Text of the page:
Assiduous readers of The Celtic Star will recall what was said last week about Rangers supporters in 1924 (link below). Phrases like “verminous trampdom” “pavement pirates” “won’t works” “insanitary pests”and “buroo barnacles” will spring to mind, and it is only with a tremendous effort that we make ourselves remember that the writer was talking of 1924 and not 2022.
READ THIS…Invective, 1924 style – A perfect description of Scotland’s Shame
In the interest of historical accuracy and balance, we feel obliged to give an account of what Celtic supporters are like, so that the reader can make up his own mind.
These events relating to New Year’s Day 1921 are detailed and discussed in The Glasgow Observer following a 2-0 victory over Rangers at Ibrox with goals scored by Joe Cassidy…
“There has been considerable outcry lately regarding the behaviour of certain brake clubs, especially when visiting away fields. These complaints do not apply to the Celtic brake clubs whose members, reasonable sentient beings, are models of decorum and possess official testimonials to their blameless behaviour.
“They are out merely to enjoy themselves in their own way without infringing the law or interfering with anybody. They are fond of singing and to this no one can reasonably object. On Saturday the boys sang to their hearts’ content.
“They gave us so many rousing choruses – “Hail Glorious Saint Patrick”, “God Save Ireland” “Slievenamon” and “The Soldiers’ Song”. When Cassidy’s second goal made victory sure, it was fine to hear the massed thousands at the western end of the Ibrox oval chanting thunderously “On Erin’s Green Valleys”.
“But as I have remarked, the greatest scene of all was the homeward procession of the scores of beflagged brakes loaded with enthusiasts delirious with the heady vintage of victory. The most amazing and amusing ingenuity had been displayed in suitably inscribing the score on the side of the various charabancs.
“No two brakes had quite the same wording. The humourists got in much fine work and absolutely vetoed the simple legend – Celtic 2 Rangers 0. Cassidy figured largely in the chalked inscriptions. We had Cassidy 2 Undefeated Rangers 0… then we had the semi-political allusions – Rebels 2 Black and Tans 0, and Sinn Fein 2 League of Nations 0, the latter a sly allusion to the cosmopolitan character of the Blue team.
“It was a delight to see the boys so thoroughly enjoying themselves. It was their turn and they made full use of it. Good luck to them, and to the team which gave them ample cause for rejoicing”.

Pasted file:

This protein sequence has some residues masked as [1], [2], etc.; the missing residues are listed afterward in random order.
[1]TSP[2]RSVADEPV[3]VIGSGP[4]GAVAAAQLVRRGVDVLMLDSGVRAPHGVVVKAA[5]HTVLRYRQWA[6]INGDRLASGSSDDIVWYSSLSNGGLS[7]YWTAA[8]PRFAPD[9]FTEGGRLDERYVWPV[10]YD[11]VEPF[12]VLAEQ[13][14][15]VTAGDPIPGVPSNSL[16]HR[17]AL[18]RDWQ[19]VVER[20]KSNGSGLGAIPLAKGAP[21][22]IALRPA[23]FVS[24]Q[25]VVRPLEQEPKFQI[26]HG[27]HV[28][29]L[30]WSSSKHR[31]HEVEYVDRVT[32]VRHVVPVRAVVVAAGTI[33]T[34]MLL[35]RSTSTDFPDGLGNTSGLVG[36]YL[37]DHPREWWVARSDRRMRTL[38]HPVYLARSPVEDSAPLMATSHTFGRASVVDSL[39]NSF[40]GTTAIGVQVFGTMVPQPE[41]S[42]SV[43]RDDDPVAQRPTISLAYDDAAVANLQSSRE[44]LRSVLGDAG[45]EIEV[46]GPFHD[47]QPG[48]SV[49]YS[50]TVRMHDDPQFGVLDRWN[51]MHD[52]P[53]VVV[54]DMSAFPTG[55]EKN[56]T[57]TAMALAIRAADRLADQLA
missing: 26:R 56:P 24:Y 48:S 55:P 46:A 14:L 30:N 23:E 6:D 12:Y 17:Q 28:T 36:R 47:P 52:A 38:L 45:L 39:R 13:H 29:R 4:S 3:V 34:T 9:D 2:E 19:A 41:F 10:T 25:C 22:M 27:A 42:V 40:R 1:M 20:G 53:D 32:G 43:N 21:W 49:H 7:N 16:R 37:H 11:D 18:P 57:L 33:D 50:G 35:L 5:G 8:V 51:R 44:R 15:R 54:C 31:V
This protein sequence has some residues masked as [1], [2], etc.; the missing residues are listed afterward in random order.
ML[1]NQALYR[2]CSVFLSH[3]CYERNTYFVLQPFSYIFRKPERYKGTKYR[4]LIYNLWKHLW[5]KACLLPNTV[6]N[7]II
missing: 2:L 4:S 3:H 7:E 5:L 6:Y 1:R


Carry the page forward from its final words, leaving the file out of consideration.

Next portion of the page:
I would like to have heard that lovely ballad “Slievenamon” sung by the Celtic supporters “Alone, all alone by the wave washed strand” but if modern supporters can sing “Grace, Slievenamon is equally possible “to see my flag unrolled and my true love to enfold… in that valley called Slievenamon!”
One must remember the times of 1921. Ireland had voted for Sinn Fein in 1918 but it had been refused. (What was that the said about despots and slaves?) A Scotsman from Edinburgh had been shot in a chair (because he was unable to stand to be shot!) four years ago for wanting socialism and freedom, and a couple of months ago a young man of 18 summers had been hanged for refusing to betray his companions and then Cork’s Lord Mayor had starved to death in protest.
And there were the Black and Tans “that prison scum in brown and black, no tanks or war equipment lack!” whose behaviour would soon be paralleled by the Italian Black Shirts and the German Brown Shirts. Everyone had talked about “gallant little Belgium” but no-one ever thought of “gallant little Ireland” – or Scotland, for that matter which had its own labour problems on Red Clydeside.
Even those who were not Irish wondered why it was that they had dodged bullets for four years in France and couldn’t now even get a job!
It was little wonder that people looked to Joe Cassidy, Patsy Gallacher and Tommy McInally to cheer them up! McAtee, Gallacher, McInally, Cassidy and McLean!
And one wonders why 30 years later, a Welshman described the British upper class as “lower than vermin”! And why did the Russian Revolution of 1917 miss Great Britain?
Excellent piece, thank you.